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        1. Le Scoop
        2. Lifestyle
        3. Nursery Ideas
        twin bedroom with custom headboard

        World of Little Interiors

        Marea Clark on Designing Inspiring Kid's Spaces

        Ever wondered how to design spaces for kids with their style and needs in mind without ending up with a Paw Patrol-themed bedroom? We caught up with Bay Area interior designer Marea Clark to discover how to create comfortable, sophisticated kids' bedrooms where kids flourish.

        Interview By
        Katie Covington
        • Hi Marea! Your firm, Marea Clark Interiors is known for combin ing a Southern sensibility with the ease of California living. We love how this shows up in the way you design nurseries and kids' rooms. Is there something the best kids' spaces have in common?

        Tactile qualities are essential in every space. Kids typically like a lot of different textures and are sensitive to fabrics. So we incorporate soft, plush pieces, ensuring no sharp edges. Having floor space for free play is impor tant, too––and cozy rugs so they can lay on the floor comfortably.

        Play tent image photographed by Amy Bertrand

        child's nursery with tent and stuffed animalschild's nursery with tent and stuffed animals
        pink child's room with cozy furniturepink child's room with cozy furniture
        • How do you give kids a sense of agency within boundaries?

        The questionnaire helps us understand the complete picture of each kid, though, of course, we ignore some things. For instance, we're not going to do a Paw Patrol-themed room! If a child likes fire engine red and trucks, we'll do a lot of red and maybe a small truck pillow. We are all about overall ideas and incorporating little hits of things they are excited about, but nothing that is a permanent fixture and something you can't swap out easily. Kids change their minds too, so leaving a little flexibility is important.

        child's room with whale pillow and car art on the wallchild's room with whale pillow and car art on the wall
        • To that end, can you tell us what questions you ask kids to understand their sensibility-likes and dislikes?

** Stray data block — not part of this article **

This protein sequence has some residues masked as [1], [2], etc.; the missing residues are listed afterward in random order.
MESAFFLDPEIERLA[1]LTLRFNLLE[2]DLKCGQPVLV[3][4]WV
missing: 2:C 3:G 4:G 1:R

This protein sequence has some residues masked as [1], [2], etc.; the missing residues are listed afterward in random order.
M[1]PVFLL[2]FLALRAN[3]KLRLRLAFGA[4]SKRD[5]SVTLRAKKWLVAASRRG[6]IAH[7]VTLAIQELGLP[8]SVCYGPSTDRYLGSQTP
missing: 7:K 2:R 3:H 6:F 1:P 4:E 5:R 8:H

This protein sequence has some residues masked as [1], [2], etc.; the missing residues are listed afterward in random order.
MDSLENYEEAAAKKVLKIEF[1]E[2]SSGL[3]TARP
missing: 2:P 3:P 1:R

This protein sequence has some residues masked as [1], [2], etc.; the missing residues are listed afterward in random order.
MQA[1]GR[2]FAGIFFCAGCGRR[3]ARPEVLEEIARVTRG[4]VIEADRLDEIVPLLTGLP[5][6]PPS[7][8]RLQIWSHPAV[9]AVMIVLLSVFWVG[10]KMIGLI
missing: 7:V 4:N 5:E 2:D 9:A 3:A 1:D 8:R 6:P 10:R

We ask about their age, interests, hobbies, favorite books and colors, and what they do in their free time. For example, do they use their room to study and read or have a separate common space for activities? This information helps us figure out what to accommodate and the overall direction. We want kids to feel a sense of ownership and specialness because the room reflects who they are and is personalized.

        Nursery with modern crib photographed by Isabelle Eubanks

        child's room with crib and table with bow chairschild's room with crib and table with bow chairs
        • We love your use of art in kids' spaces. Is that part of your process to find pieces that will elevate a space?

        Definitely! In all our projects, we source original art for every kid's room, hoping they will have it forever. Art really helps bridge the gap from a young child's room to an older, more sophisticated space.

        Mauve room photographed by Isabelle Eubanks

        Sitting area photographed by Paul Dyer

        twin bed in a pink twin bed in a pink
        a child's room with a cozy couch and dress up station a child's room with a cozy couch and dress up station

        I love how you've thought about how individual kids use the space. Are there things to consider about how kids use their space?

        I created the twin bedroom (my kid's room) with an anchored headboard that spans the wall. My kids are very rambunctious and active sleepers - constantly tossing, turning, and throwing their heads back - so safety informed my design. It also worked well with the slant of the wall and plays into the form of the vaulted ceiling too.

        Twin's bedroom photographed by Paul Dyer

        two twin beds in a childs roomtwo twin beds in a childs room

        For a nursery, are you designing a space that will grow and adapt as the baby does, or should you start fresh when transitioning to a "big kid" room?

        We do a mix, but typically we want them to grow and adapt, especially when the client is investing in expensive window treatments, wall coverings, rugs, etc. So we're always hoping for that balance of something that feels of their age but that they can also grow into and may need a quick refresh in the years to come.

        For the twin nursery, I can see us keeping almost everything - the ceiling covering, chandelier, curtains, and even the wall color- and changing the beds as they grow. 

        Similarly, in the other nursery space, our hope is that the client would keep the wall color, lighting, window treatments, built-in desk and chair, along with the armchair. As the baby grows, they'll swap out the bedding and smaller toys and furniture

        Twin's nursery photographed by Paul Dyer


        Marea Clark

        Marea Clark

        After a decade of practicing with the industry’s most lauded interior designers, Marea founded MCI and quickly garnered a loyal client base in the Bay Area and beyond. Her aesthetic effortlessly combines sophistication with approachability, resulting in timeless, comfortable interiors that reflect her clients’ tastes, habits, and lifestyles.

        Growing up in Kentucky with a family of architects, interior designers, storytellers, and travelers, Marea was exposed to many facets of beauty, from the antique heirlooms in her childhood home to the revered architecture of the South. 

        In Los Angeles, Marea practiced under acclaimed interior designer Madeline Stuart followed by esteemed Tucker and Marks in San Francisco, both listed in Architectural Digest’s prestigious AD 100.